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White Patches appearing on Chromate Passivated Zinc

Q. Sir,

We are bright zinc plating from medium cyanide bath mild steel parts which are cylindrical in shape with through bore and having hexagonal faces. While drying the plated parts with chromate yellow passivation (iridescent) in a centrifugal dryer at 60° C the dried parts have white patches on the hexagonal surface. Can the white patches be avoided? Can anyone with similar experience help? Thanks.

Subramanian Ramajayam
Subramanian Ramajayam
consultant - Bangalore, India


A. Dr Mr Ramajayam,

The fact that only the hexagonal surfaces seem to have the white patches seems to suggest that this is the classic problem of plating components with only partially machined surfaces.

The hexagonal surfaces may be the un-machined portion having surface defects which bleed after plating which causes the white patches.

Try stress relieving at 400 °C after degreasing and pickling and before plating. Consider using Acid Zinc plating instead of Cyanide Zinc.

Best of luck,

Khozem Vahaanwala
Khozem Vahaanwala
Saify Ind
supporting advertiser
Bengaluru, Karnataka, India
saify logo

A. Dear Subramanian,

60 °C is too hot. Recommend 42-44 °C. The yellow (any chromate) will degrade at that temperature. The hexagon ends are where the water will tend to accumulate. Be sure the final rinses following chromating are clean. The ends are probably very smooth metal as well. If the parts are going through a hot water rinse prior to spin dry, if this hot water is contaminated, it is adding to the problem. If the basket is full, reduce the quantity of parts.

Hope this helps.

Bill Hemp
tech svc. w/ chemical supplier - Grand Rapids, Michigan

A. I think that your first step should be determining if the white spots are from salt build up in the rinses or corrosion of the zinc layer.

Since it appears as though this problem occurs during the drying step, I would think that you should take a look at the final rinses first. I've seen high solids contents in the final rinses cause this type of spotting. If the problem is corrosion of the zinc layer, look at the chromate pre-dip (if you use one) to make sure you are neutralizing any residual plating solution. Check the pH of the rinses also to make sure that your chromating solution is also being neutralized.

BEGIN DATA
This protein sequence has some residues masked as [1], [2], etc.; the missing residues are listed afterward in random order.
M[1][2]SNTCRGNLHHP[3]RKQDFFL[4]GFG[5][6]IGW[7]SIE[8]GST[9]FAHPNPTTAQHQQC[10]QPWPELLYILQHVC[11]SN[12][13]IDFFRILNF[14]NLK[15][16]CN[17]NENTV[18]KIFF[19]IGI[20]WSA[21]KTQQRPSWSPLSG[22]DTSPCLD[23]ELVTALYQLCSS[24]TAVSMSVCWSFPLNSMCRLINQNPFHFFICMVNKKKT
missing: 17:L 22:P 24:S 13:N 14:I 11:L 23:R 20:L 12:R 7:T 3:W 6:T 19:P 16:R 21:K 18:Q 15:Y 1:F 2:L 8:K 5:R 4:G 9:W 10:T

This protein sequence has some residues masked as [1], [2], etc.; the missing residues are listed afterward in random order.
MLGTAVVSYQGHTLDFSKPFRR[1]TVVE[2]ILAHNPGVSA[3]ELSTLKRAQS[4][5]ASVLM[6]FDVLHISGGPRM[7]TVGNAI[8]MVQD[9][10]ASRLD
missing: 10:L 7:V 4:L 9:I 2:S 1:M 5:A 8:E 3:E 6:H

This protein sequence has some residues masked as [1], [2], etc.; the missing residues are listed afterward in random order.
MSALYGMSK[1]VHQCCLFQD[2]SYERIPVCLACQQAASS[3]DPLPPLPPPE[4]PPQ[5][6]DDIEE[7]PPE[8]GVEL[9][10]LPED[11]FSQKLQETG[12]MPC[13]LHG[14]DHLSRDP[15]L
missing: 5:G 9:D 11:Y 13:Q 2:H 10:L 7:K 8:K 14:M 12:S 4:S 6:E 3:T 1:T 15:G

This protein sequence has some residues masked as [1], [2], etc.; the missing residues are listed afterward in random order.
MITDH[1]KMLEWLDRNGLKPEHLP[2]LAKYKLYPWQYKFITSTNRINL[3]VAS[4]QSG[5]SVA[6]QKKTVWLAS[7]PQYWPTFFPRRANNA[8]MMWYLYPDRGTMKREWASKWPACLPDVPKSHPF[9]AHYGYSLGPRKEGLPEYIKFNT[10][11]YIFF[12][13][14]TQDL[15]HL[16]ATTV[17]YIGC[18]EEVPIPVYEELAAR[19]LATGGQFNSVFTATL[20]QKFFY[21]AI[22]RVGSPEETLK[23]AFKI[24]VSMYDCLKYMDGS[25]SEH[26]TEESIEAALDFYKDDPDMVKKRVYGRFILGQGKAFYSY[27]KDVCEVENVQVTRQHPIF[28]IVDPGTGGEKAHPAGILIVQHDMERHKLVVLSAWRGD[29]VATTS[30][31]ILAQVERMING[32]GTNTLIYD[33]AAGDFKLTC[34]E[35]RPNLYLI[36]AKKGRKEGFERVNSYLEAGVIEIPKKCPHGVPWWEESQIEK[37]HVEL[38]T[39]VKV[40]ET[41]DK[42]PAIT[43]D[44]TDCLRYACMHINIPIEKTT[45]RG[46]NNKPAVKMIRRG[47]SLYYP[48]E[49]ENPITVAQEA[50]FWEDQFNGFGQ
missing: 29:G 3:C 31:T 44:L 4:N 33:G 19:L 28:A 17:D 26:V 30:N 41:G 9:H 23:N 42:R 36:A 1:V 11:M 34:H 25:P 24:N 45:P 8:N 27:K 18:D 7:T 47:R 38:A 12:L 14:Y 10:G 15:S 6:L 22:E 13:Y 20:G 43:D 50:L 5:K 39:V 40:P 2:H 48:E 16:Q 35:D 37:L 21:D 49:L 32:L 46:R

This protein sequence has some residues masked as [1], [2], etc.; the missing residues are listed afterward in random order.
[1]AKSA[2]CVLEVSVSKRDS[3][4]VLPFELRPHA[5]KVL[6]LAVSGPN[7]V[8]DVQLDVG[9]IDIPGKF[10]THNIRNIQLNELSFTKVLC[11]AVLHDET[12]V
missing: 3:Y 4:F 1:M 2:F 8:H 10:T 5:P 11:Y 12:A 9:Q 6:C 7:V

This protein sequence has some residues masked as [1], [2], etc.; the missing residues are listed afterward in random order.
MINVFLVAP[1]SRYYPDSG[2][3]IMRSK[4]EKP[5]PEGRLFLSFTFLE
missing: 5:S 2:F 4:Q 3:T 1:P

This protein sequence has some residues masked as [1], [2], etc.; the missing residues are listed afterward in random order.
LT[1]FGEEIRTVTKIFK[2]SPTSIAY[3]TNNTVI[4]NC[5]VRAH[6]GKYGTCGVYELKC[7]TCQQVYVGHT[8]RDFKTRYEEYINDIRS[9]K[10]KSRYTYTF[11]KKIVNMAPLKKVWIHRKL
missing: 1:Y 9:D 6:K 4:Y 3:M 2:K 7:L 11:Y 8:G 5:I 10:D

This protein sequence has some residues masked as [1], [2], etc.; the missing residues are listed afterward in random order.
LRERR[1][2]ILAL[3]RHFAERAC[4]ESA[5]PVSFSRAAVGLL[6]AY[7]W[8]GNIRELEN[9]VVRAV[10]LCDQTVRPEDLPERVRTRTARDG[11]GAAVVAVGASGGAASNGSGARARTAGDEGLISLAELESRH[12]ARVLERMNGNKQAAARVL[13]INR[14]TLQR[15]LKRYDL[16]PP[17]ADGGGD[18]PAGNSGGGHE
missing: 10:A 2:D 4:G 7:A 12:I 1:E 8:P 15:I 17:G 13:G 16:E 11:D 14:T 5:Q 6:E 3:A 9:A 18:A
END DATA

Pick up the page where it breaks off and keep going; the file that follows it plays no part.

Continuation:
One final suggestion, check the porosity of your substrate. If your substrate is porous you might be trapping solution that bleeds back over time and causes the white spots. Your rinses should be taking care of the problem.

Robert Holderman
- Tulsa, Oklahoma

Q. Sir,

The above problem was posed by me. I thank all the participants for the suggestions. But one fact which I have not given is that if the plated parts are not dried in a centrifugal drier but just air dried with a hot/cold air blower, the white patches are minimal. So, could it be due to abrasion effects between the parts under centrifugal force in a centrifugal drier? But the parts appear very dull and somewhat of faded color. Thanks.

Can the white patches that normally appear on yellow passivation be avoided by resorting to olive-drab or black passivation after zinc plating?

Subramanian Ramajayam
Subramanian Ramajayam
consultant - Bangalore, India

A. You described white patches and the fading of the plating color. That looks like corrosion to me. My guess is that for some reason, the corrosion protection of the chromate is being used up. I am just finishing up salt spray testing on some parts that behaved the same way, but as a result of 300 hours of salt spray.